"The U.S. is conducting what it called exercises of shooting down satellites, putting spurs to the building of missile shields in a bid to establish a military monopoly in space," the newspaper said, "Japan is hell-bent on criminal moves to use space for its military purpose as evidenced by its launch of spy satellites and the enaction of the 'basic law on space,' pursuant to the U.S. policy for space militarization."

   The DPRK (North Korea) has consistently maintained its stance on peaceful space research and development, regardless of what others have claimed, the organ said, alluding to its long-range missile launch of Taepodong-1 in 1998, which it says was its own satellite named Kwangmyongsong.

   "The DPRK will go ahead in the direction chosen by itself," it said, stressing its will to develop space "peacefully."


N.K. Foreign Minister Leaves for Moscow: KCNA

SEOUL (Yonhap) -- North Korea's foreign minister left for Russia on Oct. 14, Pyongyang's official news agency reported, as the North was set to resume disablement of its nuclear arms complex.

   Pak Ui-chun was seen off at the Pyongyang airport by his deputy Kung Sok-ung and Valery Sukhinin, Russian ambassador to North Korea, the Korean Central News Agency (KCNA) said.

   It did not disclose details of his trip.

   Russia's Itar-Tass news agency, quoting a Russian Foreign Ministry source, said Pak was on a four-day trip to Moscow for talks with his Russian counterpart Sergei Lavrov and other officials.

   An agenda for the upcoming consultations has not been disclosed yet, but the two sides may coordinate their approaches to the six-party nuclear disarmament process, according to the report.

   Discussions may also focus on ways to expand political, economic and cultural cooperation, it said, quoting diplomatic sources.

   The United States on Oct. 11 removed North Korea from a list of countries accused of sponsoring terrorism after a deal was reached to allow inspections of the North's declared nuclear arsenal.

   North Korea, in return, told the International Atomic Energy Agency (IAEA) on Oct. 13 that it would resume disabling its main nuclear complex at Yongbyon, the U.N. nuclear watchdog body said.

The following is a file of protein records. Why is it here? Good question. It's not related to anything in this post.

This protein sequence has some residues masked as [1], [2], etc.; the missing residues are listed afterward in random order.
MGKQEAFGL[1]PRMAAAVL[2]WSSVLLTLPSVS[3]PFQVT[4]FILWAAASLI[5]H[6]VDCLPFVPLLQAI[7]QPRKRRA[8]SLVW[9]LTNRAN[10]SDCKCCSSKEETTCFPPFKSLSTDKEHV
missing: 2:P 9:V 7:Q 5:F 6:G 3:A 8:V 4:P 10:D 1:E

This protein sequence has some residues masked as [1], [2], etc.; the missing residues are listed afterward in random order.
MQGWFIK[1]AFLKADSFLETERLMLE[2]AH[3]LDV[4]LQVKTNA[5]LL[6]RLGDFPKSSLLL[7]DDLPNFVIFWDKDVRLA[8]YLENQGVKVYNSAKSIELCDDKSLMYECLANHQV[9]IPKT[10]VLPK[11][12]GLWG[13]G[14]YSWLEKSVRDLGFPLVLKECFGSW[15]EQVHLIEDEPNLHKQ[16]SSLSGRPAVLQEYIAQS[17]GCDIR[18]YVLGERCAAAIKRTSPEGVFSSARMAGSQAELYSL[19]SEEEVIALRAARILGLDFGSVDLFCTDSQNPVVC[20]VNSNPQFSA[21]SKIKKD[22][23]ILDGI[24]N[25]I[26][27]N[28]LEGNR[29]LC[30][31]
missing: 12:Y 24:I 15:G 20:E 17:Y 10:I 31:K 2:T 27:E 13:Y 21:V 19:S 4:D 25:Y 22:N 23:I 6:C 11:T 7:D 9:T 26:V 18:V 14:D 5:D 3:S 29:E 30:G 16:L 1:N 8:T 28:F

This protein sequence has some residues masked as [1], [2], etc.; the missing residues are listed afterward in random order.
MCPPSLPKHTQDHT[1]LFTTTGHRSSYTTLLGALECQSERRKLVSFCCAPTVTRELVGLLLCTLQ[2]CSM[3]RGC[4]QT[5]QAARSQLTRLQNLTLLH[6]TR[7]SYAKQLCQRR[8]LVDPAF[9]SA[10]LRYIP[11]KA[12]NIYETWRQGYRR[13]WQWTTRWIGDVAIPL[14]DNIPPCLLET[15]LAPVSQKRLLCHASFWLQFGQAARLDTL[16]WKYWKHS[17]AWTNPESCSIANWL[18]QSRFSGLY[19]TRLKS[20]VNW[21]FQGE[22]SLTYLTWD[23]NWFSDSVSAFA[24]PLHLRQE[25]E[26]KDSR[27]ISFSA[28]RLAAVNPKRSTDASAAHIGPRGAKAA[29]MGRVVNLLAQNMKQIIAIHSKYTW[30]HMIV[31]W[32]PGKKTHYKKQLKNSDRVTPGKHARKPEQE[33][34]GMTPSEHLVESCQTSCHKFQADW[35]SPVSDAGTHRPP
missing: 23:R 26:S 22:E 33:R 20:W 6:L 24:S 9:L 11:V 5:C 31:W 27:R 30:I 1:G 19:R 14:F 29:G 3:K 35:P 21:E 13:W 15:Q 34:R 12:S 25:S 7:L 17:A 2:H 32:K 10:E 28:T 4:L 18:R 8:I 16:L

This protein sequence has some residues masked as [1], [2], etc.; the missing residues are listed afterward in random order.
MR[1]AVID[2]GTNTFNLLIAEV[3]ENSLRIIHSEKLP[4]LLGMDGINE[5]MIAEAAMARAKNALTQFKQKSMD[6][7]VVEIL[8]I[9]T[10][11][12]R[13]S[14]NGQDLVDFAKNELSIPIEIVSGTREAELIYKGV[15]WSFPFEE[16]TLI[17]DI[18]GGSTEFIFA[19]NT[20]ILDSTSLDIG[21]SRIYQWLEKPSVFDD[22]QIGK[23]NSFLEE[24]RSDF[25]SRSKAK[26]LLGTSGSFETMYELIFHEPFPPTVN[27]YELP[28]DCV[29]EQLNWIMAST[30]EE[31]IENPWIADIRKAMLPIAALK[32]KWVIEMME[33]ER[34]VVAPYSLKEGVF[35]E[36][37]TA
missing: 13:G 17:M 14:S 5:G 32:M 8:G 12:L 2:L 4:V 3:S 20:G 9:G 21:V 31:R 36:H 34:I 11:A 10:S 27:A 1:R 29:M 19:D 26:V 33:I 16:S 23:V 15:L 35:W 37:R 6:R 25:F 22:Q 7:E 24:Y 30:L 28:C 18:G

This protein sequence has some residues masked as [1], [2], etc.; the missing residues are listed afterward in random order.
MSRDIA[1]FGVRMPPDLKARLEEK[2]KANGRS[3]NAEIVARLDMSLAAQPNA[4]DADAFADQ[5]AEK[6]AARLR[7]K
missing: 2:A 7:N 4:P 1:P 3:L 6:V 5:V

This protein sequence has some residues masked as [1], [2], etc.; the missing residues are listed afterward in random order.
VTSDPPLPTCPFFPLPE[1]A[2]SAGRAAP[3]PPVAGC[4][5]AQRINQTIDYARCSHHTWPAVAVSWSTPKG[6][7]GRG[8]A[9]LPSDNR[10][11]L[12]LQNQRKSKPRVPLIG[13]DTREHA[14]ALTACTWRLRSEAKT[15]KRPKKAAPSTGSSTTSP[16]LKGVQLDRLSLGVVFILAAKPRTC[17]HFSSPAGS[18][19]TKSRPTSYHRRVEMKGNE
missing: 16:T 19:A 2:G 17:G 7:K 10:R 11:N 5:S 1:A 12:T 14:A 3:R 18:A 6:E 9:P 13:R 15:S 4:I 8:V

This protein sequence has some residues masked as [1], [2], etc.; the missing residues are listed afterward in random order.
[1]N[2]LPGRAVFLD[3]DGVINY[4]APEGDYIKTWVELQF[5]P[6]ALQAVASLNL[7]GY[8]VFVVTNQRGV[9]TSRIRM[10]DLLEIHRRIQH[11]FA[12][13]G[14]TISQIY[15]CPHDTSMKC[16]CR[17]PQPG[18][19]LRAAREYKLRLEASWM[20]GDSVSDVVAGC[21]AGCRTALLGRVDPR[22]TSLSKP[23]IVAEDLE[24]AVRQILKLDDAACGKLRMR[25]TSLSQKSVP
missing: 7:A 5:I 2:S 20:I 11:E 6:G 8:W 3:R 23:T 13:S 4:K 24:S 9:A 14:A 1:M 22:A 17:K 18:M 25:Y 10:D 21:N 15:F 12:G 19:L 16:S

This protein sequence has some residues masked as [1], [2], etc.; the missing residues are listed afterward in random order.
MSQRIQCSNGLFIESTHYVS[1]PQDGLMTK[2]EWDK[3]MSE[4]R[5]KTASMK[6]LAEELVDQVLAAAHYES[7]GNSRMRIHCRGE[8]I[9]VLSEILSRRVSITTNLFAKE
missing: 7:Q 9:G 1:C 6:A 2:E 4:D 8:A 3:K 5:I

Pyongyang has also allowed international inspectors back to the Yongbyon nuclear plant, the IAEA said.

   Pak's trip was timed to coincide with the 60th anniversary of diplomatic ties between the two countries, which fell on Oct. 12.

   It also marks Pak's first visit to Russia in his capacity as foreign minister. He previously served as the North's ambassador to Moscow.


S. Korean Delegation Arrives in Pyongyang for Yun I-sang Concert

SEOUL (Yonhap) -- A South Korean delegation of the I-sang Yun Peace Foundation arrived in Pyongyang on Oct. 14 to attend a concert there in memory of the renowned composer, Pyongyang's official Korean Central News Agency (KCNA) reported.

   The KCNA said the South Korean group, headed by director Shin Kye-ryun, arrived at the Pyongyang airport to attend the 27th Yun I-sang Concert, but did not give further details.

   South Korean cellist Koh Bong-in is to perform Yun's "Concerto for Violin Cello and Orchestra" with a North Korean orchestra in a series of concerts slated for Oct. 15-17, the report said.

   It will be the first time for musicians from both Koreas to jointly perform Yun's music in concert.

   Yun (1917-1995), a native of South Korea's Tongyeong, is one of Korea's most renowned contemporary composers although he failed to receive recognition in his land of birth, which labeled him a communist.

   Yun was at the peak of his celebrity as a composer in Europe when he was abducted in 1967 by the South Korean secret service and taken from Berlin to Seoul. He was tortured and charged with high treason for meeting with North Koreans in Berlin and for visiting the North. He was sentenced to life in prison, but released in 1969 after some 200 international artists made worldwide appeals.

   It was only in 2005 that his honor was restored as a result of a government-led investigation into human rights abuses, which said the incident had been exaggerated and recommended that the government apologize to the victims.